Hodder, out August 11
Meet Gideon “London” Tau – and his dog. Not the people you might necessarily want holding the fate of humanity in their hands and paws…
Paul Crilley’s debut adult novel (which does have a few Easter egg nods to his earlier Victorian set children’s series) is an energetic urban fantasy that will appeal to those who like Lauren Beukes, Joan de la Haye or Charlie Human’s tales of the darker side of South Africa. It pulls you in on the opening page with its description of Tau’s spirit assistant – a sherry-swilling, foul-mouthed terrier who helps. If he has to. And there’s nothing better to watch on the soap operas – and then keeps your interest with a story of gods and monsters that escalates towards a climax that mixes myths and religions from across the world (and the odd nod to Philip Pullman).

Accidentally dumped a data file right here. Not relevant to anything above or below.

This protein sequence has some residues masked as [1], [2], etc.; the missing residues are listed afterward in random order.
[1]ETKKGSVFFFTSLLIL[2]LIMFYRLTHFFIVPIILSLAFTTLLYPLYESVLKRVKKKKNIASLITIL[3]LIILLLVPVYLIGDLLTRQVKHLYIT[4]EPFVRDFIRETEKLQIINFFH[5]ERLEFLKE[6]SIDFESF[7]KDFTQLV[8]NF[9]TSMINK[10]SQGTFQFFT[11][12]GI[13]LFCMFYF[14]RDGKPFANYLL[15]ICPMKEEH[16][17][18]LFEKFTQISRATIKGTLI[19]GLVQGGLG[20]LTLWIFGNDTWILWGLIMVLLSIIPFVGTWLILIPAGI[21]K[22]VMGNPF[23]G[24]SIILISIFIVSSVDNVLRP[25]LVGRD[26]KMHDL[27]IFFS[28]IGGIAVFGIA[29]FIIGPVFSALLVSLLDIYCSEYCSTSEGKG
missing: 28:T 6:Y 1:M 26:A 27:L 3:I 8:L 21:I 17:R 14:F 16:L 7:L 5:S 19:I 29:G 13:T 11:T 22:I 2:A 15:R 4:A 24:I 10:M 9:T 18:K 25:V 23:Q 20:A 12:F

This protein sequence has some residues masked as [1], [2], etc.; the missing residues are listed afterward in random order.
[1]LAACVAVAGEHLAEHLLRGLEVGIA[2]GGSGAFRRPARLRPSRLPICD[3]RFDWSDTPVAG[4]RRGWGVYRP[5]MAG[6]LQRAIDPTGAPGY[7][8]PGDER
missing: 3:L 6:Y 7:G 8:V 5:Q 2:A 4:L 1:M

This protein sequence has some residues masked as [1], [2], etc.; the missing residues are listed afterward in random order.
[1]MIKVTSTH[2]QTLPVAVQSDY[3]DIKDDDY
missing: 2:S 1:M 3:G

Crilley isn’t particularly charting new ground in this novel, but he throws lots of ideas into the mix as part of his world-building, some of which are clearly laying the ground for future stories. Tau is not quite as world weary as he makes himself out to be initially and Crilley carefully layers in his backstory in such a way that you understand why he makes some of the choices later in the book – ones which, looked at objectively, would seem daft, to put it mildly.
The book is packed with pop culture references and doesn’t shy away from describing the horrors Tau and the team he works with are facing. There’s plenty of black humour as well, set alongside some surprisingly affecting passages. I’m not quite sure how Crilley will raise the stakes for the second book in the series, given the nature of those involved in the climax of this one, but I’ll be eagerly waiting to find out.
Verdict: A well-constructed dark urban fantasy. 8/10